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Piecing together IU's starting lineup puzzle



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Head coach Tom Crean yells from the bench during the game against Bellarmine on Monday at Assembly Hall. Haley Ward and Haley Ward Buy Photos

Hypothetical discussions about the Hoosiers’ starting five might be a lost cause this early in the season. Doing so would be the equivalent of chasing a ghost because IU Coach Tom Crean says IU doesn’t have a starting lineup.

“Predictions on lineups will be just that — predictions,” he said after IU’s 82-54 exhibition win against 
Ottawa.

IU started senior point guard Yogi Ferrell, sophomore guard James Blackmon Jr., junior wing Troy Williams, senior forward Max Bielfeldt and freshman center Thomas Bryant in that game.

Sophomore guard Robert Johnson, who started 33 times last season, and senior guard Nick Zeisloft, a five-game starter a year ago, came off the bench against the Gee-Gees. Williams slid from his undersized power forward position that he occupied as a 
sophomore to the three-spot in the lineup.

The Hoosier starting five had the best plus-minus of any combination that saw the floor against Ottawa, but that doesn’t mean it is a permanent fixture. Only Ferrell has locked up a starting spot, Crean said.

“We don’t really have a starting lineup right now,” he said. “It’s really irrelevant. Combinations are relevant. Who plays well with who is relevant. Who finishes is extremely relevant. That, to me, is going to be key.”

IU has “tremendous” competition for its guard spots, and all of the team’s forwards will play, Crean said.

Crean isn’t one to get too specific with labeling players by position.

The Hoosiers strive to follow the doctrine of positionless basketball, a movement popularized by the Golden State Warriors in the NBA last season.

Positionless basketball is attainable through a talented and deep roster with diverse skill sets among its players, where they become interchangeable on the court due to their versatility. They aren’t limited to playing and 
defending just one position on the floor.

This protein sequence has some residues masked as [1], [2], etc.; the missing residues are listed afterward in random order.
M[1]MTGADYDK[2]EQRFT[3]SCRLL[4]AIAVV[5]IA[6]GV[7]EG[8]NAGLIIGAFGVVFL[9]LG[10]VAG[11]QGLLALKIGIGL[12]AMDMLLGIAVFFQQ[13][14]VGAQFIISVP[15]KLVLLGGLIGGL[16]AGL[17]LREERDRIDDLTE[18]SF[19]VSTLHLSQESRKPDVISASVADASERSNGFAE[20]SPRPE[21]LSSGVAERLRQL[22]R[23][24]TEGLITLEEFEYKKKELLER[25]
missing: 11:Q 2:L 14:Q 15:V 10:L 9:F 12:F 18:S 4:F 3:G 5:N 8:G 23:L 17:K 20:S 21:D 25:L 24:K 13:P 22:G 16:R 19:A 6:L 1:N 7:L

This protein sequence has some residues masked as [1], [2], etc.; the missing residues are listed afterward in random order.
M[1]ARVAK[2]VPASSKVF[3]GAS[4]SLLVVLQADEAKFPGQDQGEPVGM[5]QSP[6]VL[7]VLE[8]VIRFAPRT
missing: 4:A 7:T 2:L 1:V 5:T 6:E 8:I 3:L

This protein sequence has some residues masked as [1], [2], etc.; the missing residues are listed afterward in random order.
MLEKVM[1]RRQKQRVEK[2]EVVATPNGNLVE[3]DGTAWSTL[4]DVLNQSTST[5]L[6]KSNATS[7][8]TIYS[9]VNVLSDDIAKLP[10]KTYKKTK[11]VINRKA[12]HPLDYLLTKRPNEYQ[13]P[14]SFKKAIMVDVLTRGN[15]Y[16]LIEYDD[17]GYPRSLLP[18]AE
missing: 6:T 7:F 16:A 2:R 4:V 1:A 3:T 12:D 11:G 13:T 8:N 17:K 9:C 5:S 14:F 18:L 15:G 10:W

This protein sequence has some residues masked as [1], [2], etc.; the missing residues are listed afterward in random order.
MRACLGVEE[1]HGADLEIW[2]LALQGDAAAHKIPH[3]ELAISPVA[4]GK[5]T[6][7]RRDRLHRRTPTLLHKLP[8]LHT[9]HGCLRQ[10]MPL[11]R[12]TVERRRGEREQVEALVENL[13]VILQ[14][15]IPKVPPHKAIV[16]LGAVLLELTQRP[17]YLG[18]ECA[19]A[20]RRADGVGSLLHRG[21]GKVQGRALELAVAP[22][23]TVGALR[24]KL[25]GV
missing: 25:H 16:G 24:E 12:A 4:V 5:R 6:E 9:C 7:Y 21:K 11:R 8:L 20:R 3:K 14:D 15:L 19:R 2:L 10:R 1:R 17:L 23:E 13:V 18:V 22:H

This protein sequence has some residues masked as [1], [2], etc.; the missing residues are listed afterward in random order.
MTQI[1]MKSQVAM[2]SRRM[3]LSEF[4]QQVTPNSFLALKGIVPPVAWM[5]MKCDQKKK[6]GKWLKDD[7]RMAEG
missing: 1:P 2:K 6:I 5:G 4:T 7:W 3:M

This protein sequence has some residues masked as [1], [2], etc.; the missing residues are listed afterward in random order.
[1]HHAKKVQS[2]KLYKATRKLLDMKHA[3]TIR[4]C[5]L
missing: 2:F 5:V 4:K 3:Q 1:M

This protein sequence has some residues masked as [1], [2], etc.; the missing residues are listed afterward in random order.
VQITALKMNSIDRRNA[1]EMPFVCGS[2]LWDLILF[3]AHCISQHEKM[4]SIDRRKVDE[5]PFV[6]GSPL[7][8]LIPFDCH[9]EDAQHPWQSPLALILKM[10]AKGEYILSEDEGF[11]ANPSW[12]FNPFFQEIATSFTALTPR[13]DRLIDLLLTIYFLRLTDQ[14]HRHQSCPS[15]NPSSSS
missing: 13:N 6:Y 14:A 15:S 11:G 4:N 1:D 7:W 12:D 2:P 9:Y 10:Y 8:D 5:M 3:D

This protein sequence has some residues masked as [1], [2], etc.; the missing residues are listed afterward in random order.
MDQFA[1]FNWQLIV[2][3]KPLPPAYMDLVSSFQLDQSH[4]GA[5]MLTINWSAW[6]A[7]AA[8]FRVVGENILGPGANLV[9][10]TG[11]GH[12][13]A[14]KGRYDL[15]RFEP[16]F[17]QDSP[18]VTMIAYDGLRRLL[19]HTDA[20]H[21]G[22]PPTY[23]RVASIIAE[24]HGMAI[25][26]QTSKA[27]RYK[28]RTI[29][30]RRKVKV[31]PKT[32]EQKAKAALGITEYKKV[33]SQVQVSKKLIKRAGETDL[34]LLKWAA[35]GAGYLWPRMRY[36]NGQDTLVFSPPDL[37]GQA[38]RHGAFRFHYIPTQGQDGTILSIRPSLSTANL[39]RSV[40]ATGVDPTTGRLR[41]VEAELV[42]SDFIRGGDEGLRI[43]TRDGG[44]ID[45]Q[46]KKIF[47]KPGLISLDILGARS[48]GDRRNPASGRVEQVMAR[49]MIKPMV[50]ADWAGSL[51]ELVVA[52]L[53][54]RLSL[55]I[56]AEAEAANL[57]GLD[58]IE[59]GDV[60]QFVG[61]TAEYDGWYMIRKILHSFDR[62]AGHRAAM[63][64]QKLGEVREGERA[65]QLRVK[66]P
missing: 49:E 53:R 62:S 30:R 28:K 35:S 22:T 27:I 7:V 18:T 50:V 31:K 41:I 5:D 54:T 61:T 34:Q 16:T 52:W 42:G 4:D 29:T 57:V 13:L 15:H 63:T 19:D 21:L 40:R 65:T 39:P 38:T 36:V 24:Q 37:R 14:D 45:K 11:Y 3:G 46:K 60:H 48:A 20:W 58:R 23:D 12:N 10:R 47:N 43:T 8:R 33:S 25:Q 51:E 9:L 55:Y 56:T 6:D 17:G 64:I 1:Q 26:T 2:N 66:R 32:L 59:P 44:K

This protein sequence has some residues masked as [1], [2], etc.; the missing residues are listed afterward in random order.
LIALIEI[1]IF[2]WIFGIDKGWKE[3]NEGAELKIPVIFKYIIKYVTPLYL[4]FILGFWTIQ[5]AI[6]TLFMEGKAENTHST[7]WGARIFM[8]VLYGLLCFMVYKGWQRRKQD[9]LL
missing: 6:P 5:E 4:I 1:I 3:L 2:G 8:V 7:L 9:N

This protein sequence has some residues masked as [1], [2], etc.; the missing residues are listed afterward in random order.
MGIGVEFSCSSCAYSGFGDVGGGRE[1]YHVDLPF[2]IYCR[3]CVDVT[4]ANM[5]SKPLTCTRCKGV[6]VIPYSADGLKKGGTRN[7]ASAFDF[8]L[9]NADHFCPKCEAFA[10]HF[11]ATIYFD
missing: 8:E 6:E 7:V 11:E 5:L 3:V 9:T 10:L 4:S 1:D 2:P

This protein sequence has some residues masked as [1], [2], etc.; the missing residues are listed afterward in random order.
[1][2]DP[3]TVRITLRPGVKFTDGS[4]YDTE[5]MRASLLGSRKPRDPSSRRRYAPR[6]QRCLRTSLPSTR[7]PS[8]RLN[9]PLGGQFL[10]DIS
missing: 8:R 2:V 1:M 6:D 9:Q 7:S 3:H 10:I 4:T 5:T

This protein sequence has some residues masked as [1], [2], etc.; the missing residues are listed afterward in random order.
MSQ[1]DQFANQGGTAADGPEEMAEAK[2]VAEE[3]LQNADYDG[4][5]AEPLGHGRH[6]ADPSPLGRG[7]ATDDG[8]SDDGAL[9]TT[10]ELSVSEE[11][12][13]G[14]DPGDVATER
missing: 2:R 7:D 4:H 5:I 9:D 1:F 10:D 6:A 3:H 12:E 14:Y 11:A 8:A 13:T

“Our guards, we can interchange,” Blackmon Jr. said after the Ottawa game. “Me and Yogi switched off so many times tonight.”

In Crean’s eyes, this brand of basketball requires playing out to — and at times, beyond — the 3-point line on both ends of the floor, spreading the floor with shooters who can also handle the ball, being versatile 
defensively and making 
adjustments inside the game.

“That’s all part of playing positionless basketball to me,” he said.

The next step is improving on defense, which has been a focus area since last season.

“If we can get to a point where we can guard different positions, then that really leads you to another place offensively, and I hope we can get there,” Crean said.

Much of the emphasis on defensive versatility falls on the shoulders of Bryant — a 6-foot-10 center with a 7-foot-6 wingspan — who fills the role of a much-needed rim protector while also being able to contest shots on the perimeter.

“That’s invaluable for him because he’s going to have to guard numerous people for us,” Crean said. “Sometimes it will be a post man. In this league and in this non-conference schedule, you’re going to see a lot of multi-dimensional forwards you’ll face.”

Bryant played 23 minutes against Ottawa as IU’s coaching staff managed the minutes of the team’s freshmen. In total, 13 Hoosiers saw action against the Gee-Gees, and nine played at least 10 
minutes.

At Big Ten Media Day in mid-October, Crean emphasized his desire to develop a roster that has multiple options at every spot on the floor.

“We would want to have a true two-deep,” Crean said. “(Where) we’re two-deep at every position.”

To him, being two-deep means the players know there’s always someone else competing for the same 
position and playing time, which creates a heightened sense of competition. Crean said IU isn’t there yet, but it’s a goal the team is working 
toward.

If the Hoosiers can accomplish the elusive concepts of playing positionless basketball and becoming a two-deep team, it will only improve Crean’s arsenal of lineup combinations.

IU could “go big” with the Bielfeldt-Bryant frontcourt combination in an effort to combat a Purdue frontline that has 7-foot A.J. Hammons, 7-foot-2 Isaac Haas and 6-foot-9 Caleb 
Swanigan at its disposal.

Or, if the Hoosiers want to play small ball to spread the floor with shooters, Williams could play the four-spot alongside a three-guard lineup of Ferrell, Blackmon Jr. and Johnson — IU’s most common lineup, one through four, at the end of last season.

However, it wouldn’t be surprising if the Hoosiers play three-guard lineups less frequently this season.

“Being married to the three guards all year long, I’m not married to that lineup at all,” Crean said. “I’m married to Joani, not that lineup.”

Crean defines a point guard in IU’s offensive system as the player who throws the ball ahead the best after the 
opponent scores a basket.

When the Hoosiers play a positionless style of basketball, they don’t have a true point guard once the ball gets down the court, Crean said.

“Other than that, it’s really moving,” he said. “It’s free flowing with the exception when we want a matchup.”

Game-by-game matchups will determine the composition of the team’s starting lineup and rotation. IU has 11 eligible scholarship players plus walk-ons, and each one is a piece — some larger than others — to the Hoosiers’ puzzle.

“It’s really a matter of mixing and matching, and getting guys 
comfortable,” Crean said.

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